For the first time, I’m seeing the prairie: not from the scratched, altitude-proofed windows of a plane, but against the calm wind of the Midwest. Mosquitoes cling to my leg like corn on the cob. The grass ripples in the breeze, then exhales. Across the sky, tiny white clouds travel across the blue sky like the hands on a clock.
My appreciation is dimmed by a dozen people. I’m not the only one drawn to the promise of prairie birds on a cool summer in June. At five in the morning, I rushed from my hotel room in Billings, Montana, where the 2014 Western Field Ornithologists conference is being held, and scoured the lobby for a sign reading “Snowy Mountain Grasslands.” Upon its discovery, I crammed into a packed van that drove past abandoned barns and hawk’s nests in a quest for a view of the prairie.
The world is silent. A Grasshopper Sparrow in mid-song is unaware that, through the dusky glass of a van, it is being watched. Inside the van, I am unaware that outside, in the June air, lie the ingredients for a symphony. The sun is the conductor. As it motions its rays over sleeping hills, the fluting of the meadowlarks begins in a pianissimo. Each note sound like how sweet peas taste: organic and sugary. The tinkling triangle of Horned Larks arise in contrast. They are quiet but insistent. And then crescendo! An Upland Sandpiper is the raunchy bachelor of the grassland. Its mellow wolf-whistle halts the careful instrumental schedule. Fluting longspurs reclaim the closing. And then back in the van it is; to the next stop and the next orchestra.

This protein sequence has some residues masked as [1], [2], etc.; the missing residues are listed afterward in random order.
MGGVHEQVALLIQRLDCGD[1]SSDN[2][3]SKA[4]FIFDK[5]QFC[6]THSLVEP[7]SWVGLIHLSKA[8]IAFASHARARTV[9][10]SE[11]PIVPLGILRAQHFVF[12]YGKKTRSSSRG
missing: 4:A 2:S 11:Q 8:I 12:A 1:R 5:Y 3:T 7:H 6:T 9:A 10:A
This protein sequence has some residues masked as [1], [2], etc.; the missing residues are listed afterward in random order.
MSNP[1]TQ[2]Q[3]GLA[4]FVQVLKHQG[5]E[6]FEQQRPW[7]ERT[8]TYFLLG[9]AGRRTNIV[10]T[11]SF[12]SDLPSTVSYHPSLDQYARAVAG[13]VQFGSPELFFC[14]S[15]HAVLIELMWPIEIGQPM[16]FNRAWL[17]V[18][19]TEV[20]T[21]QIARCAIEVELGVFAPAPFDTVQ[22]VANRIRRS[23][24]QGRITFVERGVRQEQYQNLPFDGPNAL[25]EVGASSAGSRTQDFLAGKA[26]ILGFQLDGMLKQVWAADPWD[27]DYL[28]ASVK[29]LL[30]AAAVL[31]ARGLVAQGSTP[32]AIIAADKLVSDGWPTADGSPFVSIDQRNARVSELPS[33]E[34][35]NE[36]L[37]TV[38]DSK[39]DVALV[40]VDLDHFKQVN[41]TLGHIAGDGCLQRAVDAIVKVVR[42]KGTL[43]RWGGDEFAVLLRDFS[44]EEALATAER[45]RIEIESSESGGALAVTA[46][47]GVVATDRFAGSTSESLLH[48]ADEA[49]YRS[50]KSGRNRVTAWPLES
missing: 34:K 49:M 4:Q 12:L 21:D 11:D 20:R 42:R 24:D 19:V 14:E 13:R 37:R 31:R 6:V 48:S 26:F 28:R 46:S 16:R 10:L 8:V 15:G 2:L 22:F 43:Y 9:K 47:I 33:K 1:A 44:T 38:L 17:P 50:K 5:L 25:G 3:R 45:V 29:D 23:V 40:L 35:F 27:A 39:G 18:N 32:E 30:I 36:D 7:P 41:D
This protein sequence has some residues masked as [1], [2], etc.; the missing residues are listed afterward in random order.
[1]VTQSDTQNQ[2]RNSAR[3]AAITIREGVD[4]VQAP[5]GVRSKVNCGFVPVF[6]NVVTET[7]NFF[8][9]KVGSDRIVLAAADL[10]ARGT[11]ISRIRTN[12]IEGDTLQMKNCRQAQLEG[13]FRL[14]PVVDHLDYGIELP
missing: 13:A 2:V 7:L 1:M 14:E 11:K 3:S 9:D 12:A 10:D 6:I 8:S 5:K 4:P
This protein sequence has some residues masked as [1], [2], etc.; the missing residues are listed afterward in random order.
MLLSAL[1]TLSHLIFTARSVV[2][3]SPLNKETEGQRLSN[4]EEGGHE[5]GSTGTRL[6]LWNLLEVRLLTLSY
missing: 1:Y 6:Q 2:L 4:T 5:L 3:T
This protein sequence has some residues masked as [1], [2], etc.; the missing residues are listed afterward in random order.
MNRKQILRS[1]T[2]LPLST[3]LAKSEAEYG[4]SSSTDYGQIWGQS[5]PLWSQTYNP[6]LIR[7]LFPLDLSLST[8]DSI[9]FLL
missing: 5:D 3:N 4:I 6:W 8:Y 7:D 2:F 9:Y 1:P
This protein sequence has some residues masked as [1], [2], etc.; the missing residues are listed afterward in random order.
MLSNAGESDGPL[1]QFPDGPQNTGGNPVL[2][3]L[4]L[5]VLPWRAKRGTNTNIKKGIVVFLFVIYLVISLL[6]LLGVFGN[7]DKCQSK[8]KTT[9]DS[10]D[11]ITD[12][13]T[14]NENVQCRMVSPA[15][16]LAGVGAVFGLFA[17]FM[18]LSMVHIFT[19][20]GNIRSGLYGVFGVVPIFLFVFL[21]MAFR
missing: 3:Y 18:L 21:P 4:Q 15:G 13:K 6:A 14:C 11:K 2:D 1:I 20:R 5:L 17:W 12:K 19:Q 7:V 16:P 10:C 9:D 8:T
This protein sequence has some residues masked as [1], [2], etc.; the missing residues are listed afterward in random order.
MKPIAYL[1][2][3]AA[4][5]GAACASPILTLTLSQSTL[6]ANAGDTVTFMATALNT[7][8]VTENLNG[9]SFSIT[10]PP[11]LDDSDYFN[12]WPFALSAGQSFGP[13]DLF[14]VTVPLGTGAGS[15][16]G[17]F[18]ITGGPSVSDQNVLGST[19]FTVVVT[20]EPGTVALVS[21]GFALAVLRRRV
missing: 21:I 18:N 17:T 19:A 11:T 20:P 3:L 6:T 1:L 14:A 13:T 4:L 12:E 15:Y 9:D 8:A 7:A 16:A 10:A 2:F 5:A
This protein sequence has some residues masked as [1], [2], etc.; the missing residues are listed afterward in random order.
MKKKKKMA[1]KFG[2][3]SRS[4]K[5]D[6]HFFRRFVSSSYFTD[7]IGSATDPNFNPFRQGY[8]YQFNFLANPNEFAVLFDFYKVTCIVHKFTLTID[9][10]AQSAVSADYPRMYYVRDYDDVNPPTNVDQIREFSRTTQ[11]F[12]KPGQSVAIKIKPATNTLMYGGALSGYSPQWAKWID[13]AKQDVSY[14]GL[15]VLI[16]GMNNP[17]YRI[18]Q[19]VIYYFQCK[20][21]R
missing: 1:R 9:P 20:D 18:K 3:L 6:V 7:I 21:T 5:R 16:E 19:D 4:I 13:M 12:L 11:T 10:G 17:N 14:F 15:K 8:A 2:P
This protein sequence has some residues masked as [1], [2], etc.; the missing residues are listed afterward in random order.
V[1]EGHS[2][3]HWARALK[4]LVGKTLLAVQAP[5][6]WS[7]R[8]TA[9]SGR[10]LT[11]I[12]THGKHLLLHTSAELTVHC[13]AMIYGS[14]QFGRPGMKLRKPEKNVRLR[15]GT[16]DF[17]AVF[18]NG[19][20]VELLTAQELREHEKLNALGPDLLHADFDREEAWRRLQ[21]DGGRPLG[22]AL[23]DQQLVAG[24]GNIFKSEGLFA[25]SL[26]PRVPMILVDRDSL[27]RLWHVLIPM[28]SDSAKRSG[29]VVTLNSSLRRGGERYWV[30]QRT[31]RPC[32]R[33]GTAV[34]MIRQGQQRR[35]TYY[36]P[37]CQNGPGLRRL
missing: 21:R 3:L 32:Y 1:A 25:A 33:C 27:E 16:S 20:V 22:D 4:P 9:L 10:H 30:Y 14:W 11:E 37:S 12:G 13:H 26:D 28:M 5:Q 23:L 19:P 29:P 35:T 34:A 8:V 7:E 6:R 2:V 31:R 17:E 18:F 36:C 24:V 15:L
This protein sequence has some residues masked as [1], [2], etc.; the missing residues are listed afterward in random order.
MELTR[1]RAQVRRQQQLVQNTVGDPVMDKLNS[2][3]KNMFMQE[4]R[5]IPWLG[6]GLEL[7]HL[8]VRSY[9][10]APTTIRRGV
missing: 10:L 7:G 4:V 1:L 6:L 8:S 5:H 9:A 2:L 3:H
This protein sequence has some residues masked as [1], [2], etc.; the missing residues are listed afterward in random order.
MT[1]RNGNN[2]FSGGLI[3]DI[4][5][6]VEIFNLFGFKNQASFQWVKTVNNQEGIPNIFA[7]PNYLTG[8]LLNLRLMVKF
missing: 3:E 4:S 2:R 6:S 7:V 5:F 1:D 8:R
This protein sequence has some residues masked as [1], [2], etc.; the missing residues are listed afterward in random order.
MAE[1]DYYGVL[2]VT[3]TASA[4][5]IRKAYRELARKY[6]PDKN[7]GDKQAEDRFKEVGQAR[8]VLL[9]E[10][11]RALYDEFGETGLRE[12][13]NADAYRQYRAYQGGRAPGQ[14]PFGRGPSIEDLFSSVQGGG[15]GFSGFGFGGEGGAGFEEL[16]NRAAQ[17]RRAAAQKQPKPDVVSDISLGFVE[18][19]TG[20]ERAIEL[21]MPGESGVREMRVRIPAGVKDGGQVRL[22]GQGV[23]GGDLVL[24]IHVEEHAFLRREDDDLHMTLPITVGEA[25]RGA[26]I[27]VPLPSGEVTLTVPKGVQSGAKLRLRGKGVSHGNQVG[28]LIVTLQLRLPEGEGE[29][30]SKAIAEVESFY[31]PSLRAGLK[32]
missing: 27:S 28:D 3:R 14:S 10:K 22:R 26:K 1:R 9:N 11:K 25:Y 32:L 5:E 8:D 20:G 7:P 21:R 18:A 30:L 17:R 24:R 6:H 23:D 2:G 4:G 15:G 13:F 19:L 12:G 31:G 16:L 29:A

Here in Montana lies the last of North America’s raw prairie sounds. For most grasslands in the U.S., the end was imminent when the first colonists arrived. Montana is not without scars. Tilling, overgrazing, and development leave their nasty pockmarks on the landscape. But the grassland was designed to take blows; in fact, it depends on them, requiring fire and bison-grazing to trim it back from disrepair. When human presence reduced both, the grassland was at risk for undermaintenance. Now cattle and proper rotational grazing prove that a conclusion can be reached between nature and man.
Grass conquers all and gives all. For the breeding birds of Montana, the land is a machine that captures photons and creates usable matter. It is their Creator. For thousands of years, organisms scrambled to find their specific place in its arching web. In a fluid society where each bird has its own strategy for utilizing the resources given to them by the grass, many a species has evolved to fit a small niche, of which it is master. These are the obligate species that rely on the native grassland and have coevolved with it for thousands of years. Other species are facultative generalists who come and go as they please. Unlike the specialists, they are polygamous with the land, choosing quantity of habitat over quality.